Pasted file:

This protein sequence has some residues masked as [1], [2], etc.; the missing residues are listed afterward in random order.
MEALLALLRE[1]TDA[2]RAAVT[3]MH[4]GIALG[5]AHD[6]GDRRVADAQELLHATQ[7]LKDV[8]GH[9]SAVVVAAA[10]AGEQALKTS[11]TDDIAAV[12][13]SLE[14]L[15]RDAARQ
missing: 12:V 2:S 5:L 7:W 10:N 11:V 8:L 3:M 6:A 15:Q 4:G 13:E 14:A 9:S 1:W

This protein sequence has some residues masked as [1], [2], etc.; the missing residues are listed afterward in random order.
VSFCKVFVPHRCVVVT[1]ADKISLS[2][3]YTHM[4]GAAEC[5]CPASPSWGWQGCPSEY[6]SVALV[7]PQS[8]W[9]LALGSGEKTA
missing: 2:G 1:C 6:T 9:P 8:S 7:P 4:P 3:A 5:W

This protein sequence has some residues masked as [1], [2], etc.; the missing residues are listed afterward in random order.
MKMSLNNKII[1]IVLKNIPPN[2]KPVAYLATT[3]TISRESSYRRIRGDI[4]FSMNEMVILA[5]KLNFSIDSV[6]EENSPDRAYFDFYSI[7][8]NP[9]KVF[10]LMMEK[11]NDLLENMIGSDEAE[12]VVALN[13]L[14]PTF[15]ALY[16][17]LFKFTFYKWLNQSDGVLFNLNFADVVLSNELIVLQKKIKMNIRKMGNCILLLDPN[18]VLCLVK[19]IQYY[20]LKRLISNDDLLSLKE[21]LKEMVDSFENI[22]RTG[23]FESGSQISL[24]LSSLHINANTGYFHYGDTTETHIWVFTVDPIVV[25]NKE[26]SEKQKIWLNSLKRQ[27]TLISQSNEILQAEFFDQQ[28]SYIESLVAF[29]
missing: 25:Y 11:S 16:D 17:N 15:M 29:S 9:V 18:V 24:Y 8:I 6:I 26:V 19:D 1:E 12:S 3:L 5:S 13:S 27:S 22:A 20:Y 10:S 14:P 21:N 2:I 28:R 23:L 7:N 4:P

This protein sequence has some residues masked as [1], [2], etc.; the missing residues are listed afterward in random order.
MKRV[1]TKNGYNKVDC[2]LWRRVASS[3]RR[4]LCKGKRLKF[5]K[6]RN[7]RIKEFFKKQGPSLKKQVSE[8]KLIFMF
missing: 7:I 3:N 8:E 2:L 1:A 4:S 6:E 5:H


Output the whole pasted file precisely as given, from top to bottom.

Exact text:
This protein sequence has some residues masked as [1], [2], etc.; the missing residues are listed afterward in random order.
MEALLALLRE[1]TDA[2]RAAVT[3]MH[4]GIALG[5]AHD[6]GDRRVADAQELLHATQ[7]LKDV[8]GH[9]SAVVVAAA[10]AGEQALKTS[11]TDDIAAV[12][13]SLE[14]L[15]RDAARQ
missing: 12:V 2:S 5:L 7:W 10:N 11:V 8:L 3:M 6:A 15:Q 4:G 13:E 14:A 9:S 1:W

This protein sequence has some residues masked as [1], [2], etc.; the missing residues are listed afterward in random order.
VSFCKVFVPHRCVVVT[1]ADKISLS[2][3]YTHM[4]GAAEC[5]CPASPSWGWQGCPSEY[6]SVALV[7]PQS[8]W[9]LALGSGEKTA
missing: 2:G 1:C 6:T 9:P 8:S 7:P 4:P 3:A 5:W

This protein sequence has some residues masked as [1], [2], etc.; the missing residues are listed afterward in random order.
MKMSLNNKII[1]IVLKNIPPN[2]KPVAYLATT[3]TISRESSYRRIRGDI[4]FSMNEMVILA[5]KLNFSIDSV[6]EENSPDRAYFDFYSI[7][8]NP[9]KVF[10]LMMEK[11]NDLLENMIGSDEAE[12]VVALN[13]L[14]PTF[15]ALY[16][17]LFKFTFYKWLNQSDGVLFNLNFADVVLSNELIVLQKKIKMNIRKMGNCILLLDPN[18]VLCLVK[19]IQYY[20]LKRLISNDDLLSLKE[21]LKEMVDSFENI[22]RTG[23]FESGSQISL[24]LSSLHINANTGYFHYGDTTETHIWVFTVDPIVV[25]NKE[26]SEKQKIWLNSLKRQ[27]TLISQSNEILQAEFFDQQ[28]SYIESLVAF[29]
missing: 25:Y 11:S 16:D 17:N 15:M 29:S 9:V 18:V 24:Y 8:I 6:I 26:V 19:D 1:E 12:S 3:L 5:S 13:S 27:S 22:A 20:Y 10:S 14:P 21:N 2:I 28:R 23:L 7:N 4:P

This protein sequence has some residues masked as [1], [2], etc.; the missing residues are listed afterward in random order.
MKRV[1]TKNGYNKVDC[2]LWRRVASS[3]RR[4]LCKGKRLKF[5]K[6]RN[7]RIKEFFKKQGPSLKKQVSE[8]KLIFMF
missing: 7:I 3:N 8:E 2:L 1:A 4:S 6:E 5:H